This is not the time to buy property in NZ for international buyers. The public deficit is at a high point, and the government is targeting conspicuous consumption or largess as the basis for future tax receipts. So its really an addendum to the GST, which has just increased; except this tax will apply to the wealthy. This is mostly going to entail luxury sales taxes, extra property taxes on holiday houses, etc. The family home I suspect will not be touched, however there many well be an attempt to target high-value homes. i.e. Tax-free sales below $250K.
The implication of these decisions of course is that anyone sitting on luxury items like houses or yachts looks like facing a tax. The implication is that '2nd properties' are going to be entering the market. You would tend to expect most of these properties to be in the rural areas, as well as places like Wanaka, Queenstown, Wanganui, Nelson, Blenheim and the various fishing and ski resort areas. The 'bach' has long been a simply of NZ's affinity with lifestyle. It just got that little bit harder to 'live the life' in a country with a stilted domestic economy.
The best buying opportunities is likely to be in those slower demand centres like Wanganui, and even places like Napier. Tourist locations more than residential growth zones like the cities. The best opportunity is likely to be in 1-2 years, as this will correspond to:
1. A slight rise in global interest rates - given the high levels of consumer indebtedness I don't see governments willing to allow foreclosures to blow out, and NZ will benefit from high commodity prices.
2. A short term problem of high deficit placing pressure on the AUD
3. The offloading of all these properties.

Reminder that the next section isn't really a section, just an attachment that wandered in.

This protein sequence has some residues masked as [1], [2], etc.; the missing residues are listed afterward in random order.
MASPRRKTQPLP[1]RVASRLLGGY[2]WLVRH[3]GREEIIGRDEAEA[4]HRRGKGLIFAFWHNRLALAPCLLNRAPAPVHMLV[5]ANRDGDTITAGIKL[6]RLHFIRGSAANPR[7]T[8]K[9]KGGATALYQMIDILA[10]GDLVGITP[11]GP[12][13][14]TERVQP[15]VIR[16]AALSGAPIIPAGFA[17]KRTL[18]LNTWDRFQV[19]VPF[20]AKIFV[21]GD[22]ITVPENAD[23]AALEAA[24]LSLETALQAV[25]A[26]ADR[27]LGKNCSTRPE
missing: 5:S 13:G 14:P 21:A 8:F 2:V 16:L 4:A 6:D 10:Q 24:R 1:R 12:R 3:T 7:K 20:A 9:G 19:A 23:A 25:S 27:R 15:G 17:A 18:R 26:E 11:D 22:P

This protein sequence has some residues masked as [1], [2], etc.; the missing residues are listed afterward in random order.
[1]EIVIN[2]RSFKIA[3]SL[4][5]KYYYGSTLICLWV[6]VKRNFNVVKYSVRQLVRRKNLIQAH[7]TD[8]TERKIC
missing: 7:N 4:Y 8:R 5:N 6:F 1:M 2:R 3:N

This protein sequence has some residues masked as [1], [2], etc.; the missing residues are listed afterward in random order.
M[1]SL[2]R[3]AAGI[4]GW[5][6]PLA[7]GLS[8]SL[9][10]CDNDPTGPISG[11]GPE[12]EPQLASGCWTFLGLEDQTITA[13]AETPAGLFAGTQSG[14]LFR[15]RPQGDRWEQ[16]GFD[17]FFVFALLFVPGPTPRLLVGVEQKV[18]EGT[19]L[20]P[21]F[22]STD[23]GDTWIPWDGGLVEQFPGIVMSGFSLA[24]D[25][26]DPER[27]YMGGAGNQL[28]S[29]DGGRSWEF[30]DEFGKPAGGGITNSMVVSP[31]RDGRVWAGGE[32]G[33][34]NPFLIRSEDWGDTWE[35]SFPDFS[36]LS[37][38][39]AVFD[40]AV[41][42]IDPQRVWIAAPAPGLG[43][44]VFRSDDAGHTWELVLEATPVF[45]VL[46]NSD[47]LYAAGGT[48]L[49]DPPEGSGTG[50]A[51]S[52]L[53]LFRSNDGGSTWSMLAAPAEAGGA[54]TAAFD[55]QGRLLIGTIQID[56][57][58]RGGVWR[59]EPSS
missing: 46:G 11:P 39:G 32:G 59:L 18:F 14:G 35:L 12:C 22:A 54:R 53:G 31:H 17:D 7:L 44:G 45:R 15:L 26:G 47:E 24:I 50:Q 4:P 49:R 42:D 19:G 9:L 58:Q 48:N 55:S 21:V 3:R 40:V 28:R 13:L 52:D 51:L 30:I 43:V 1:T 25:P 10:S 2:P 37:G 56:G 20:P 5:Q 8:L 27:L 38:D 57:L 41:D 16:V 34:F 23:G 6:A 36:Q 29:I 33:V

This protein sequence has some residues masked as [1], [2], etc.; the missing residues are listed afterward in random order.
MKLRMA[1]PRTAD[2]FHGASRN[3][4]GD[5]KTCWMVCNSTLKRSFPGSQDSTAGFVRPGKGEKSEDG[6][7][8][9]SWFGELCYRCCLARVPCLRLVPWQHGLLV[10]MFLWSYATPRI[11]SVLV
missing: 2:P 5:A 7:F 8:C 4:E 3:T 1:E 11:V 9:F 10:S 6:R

4. The population decline in some rural areas means that they are likely to feature more strongly as sales opportunities. We must remember that rural areas will benefit from strong commodity prices, so the effect will be short-lived. Already there is a lot of rural 'bachs' on the market in anticipation of such taxes. Of course not everyone will sell. Some can afford the lifestyle, some use their city home as superannuation money, and their bach is the 'retirement home'; and others might rent the bach out in the off-season as a trade off.
I would be looking for the rural residential market to fall over the next year years; I'd expect the NZD to fall to a low against the AUD in 2 years given stronger outlook for food prices rather than metals; and by then NZ will have taken some steps to resolve its deficit. In 10 years, NZ will probably have a few more oil discoveries, and it will then become the land of milk and honey.
The problem of course is that John Key is doing very little to curtail the drain on the economy by taxing those who actually earn their way in the economy. There is too much parasitism in NZ, and governments are always reluctant to target them. Why? It requires an education policy, and they cannot think. Taxation requires the creativity of squirrel which collects nuts, and the roar of a lion which threatens to steal your nuts when you do something wrong. At least I know how to talk to the parasites. But I want to also tell them that its not their fault. The rich has enabled the poor and government to perpetrate this crime against humanity by not developing their critical thinking capacities. We will be driven towards fascism - not by the collectivist looking to plunder the wealth of the rich - but by the wealthy who thinks they can escape the powers of government. They will catch up with you eventually - and they will do it by paying off consultants to track you down. That's rich the private sector is being used to undermine the private sector. So your message - either develop some intellectual integrity or OBEY!